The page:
Stena Line aims for 30% CO2 emissions reduction by 2030
Swedish ferry company Stena Line is accelerating the transition towards fossil-free shipping and presents its plan to reduce total CO2 emissions by as much as 30% until 2030.
Despite a challenging year, the shipping company continued to reduce its total carbon dioxide emissions in 2020. Emissions also decreased per nautical mile sailed by -2.3%/nm, which shows that the ships have become even more energy efficient in 2020.
“We are working hard to reduce our fuel consumption and emissions, while at the same time exploring tomorrow’s fuels and technologies,” Erik Lewenhaupt, Group Head of Sustainability at Stena Line, commented.
“The main drivers behind the reduction of emission in 2020 are that we have introduced three new, and up to 30% more energy-efficient vessels, on the Irish Sea. We have also introduced renewable shore electricity during port calls in Kiel and five more ships in the fleet have been equipped with the AI assistant Stena Fuel Pilot to support our captains in operating the vessels in the most energy-efficient way.”
Stena Line claims it is already ten years ahead of international IMO shipping emission reduction targets. Even so the company has chosen to accelerate the transition towards fossil-free shipping and plans to reduce total CO2 emissions by 30% by 2030, which will be achieved, among other things, by launching the fossil-free vessel Stena Elektra on the Gothenburg-Frederikshavn route.
By 2050, the shipping company aims to be completely fossil-free.
Stena Line’s carbon-roadmap
Stena Line has identified four key areas to reduce carbon dioxide emissions by 30% by 2030, in order to achieve the ambitious target to become completely fossil-free by 2050.
These include the electrification of shipping, exploring alternative fuels, fleet modernization and using artificial intelligence on board.
Electrification of shipping:
- By 2030, the fossil-free ferry Stena Elektra will traverse the entire route on battery power only, a distance of 50 nautical miles.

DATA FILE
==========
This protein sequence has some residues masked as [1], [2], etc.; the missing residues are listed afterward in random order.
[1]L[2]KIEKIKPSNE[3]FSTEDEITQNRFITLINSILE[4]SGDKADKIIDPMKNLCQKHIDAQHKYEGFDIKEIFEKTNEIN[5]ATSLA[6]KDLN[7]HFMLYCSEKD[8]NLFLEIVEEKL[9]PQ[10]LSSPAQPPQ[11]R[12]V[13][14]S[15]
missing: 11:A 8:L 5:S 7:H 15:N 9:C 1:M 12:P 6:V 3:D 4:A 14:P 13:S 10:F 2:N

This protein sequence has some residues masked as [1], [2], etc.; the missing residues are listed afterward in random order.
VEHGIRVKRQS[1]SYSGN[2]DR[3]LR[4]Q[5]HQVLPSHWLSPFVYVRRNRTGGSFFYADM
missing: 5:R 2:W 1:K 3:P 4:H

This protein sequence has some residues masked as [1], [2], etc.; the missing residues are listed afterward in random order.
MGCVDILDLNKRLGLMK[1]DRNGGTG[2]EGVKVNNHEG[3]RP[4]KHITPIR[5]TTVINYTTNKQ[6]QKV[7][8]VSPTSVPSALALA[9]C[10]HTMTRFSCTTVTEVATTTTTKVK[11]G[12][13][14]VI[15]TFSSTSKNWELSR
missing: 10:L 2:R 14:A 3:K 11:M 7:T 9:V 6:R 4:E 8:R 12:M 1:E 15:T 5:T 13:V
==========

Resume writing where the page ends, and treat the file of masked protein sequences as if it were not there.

- Electrification of the company’s port and terminals continued during 2020 and today 99.8% renewable electricity is used within Stena Line. At 25% of Stena Line’s terminals, the ships connect to green electricity during port calls, which in 2020 reduced Stena Line’s carbon dioxide emissions by more than 13,000 tons, equal to the annual emissions from 7,200 passenger cars.
Exploring alternative fuels:
- In 2015, Stena Line launched the world’s first ferry that can run on both diesel and methanol. The project at Stena Germanica on the line between Gothenburg and Kiel established methanol as ship fuel.
- Stena Line investigates several alternative fuels such as hydrogen, fuel cells and in 2021 a test is planned with methanol recovered from residual steel production gases.
Modernising the fleet:
- In 2020, three new next generation E-Flexer ferries have started operating on the Irish Sea. The ships are up to 30 % more energy efficient than previous vessels and are “gas ready”, prepared to be converted into gas, or methanol operation. In 2022, another two extended E-Flexers vessels will be delivered to Stena Line.
- Over the past ten years, Stena Line has modernised the fleet through more than 360 small and large efficiency measures. These include actions such as changing bulbs, propellers and rudders, using IoT such as frequency-controlled ventilation on board and new environmentally friendly Selektope anti-fouling hull coatings.
Artificial intelligence onboard:
- Stena Line’s captains have received a new helper on board, the AI assistant Stena Fuel Pilot, which supports them in operating the ship in the most efficient way. In 2020, Stena Fuel Pilot was installed on five ferries between Sweden and Germany and Sweden and Denmark. The plan is a fleet-wide rollout within two years.
- Stena Fuel Pilot has the potential to reduce fuel consumption by up to 5% per ship per ship and sailing, but further potential for AI support for reduced fuel consumption is being investigated.
The ferry company operates 37 vessels on 17 routes in Northern Europe, with 25,000 sailings each year.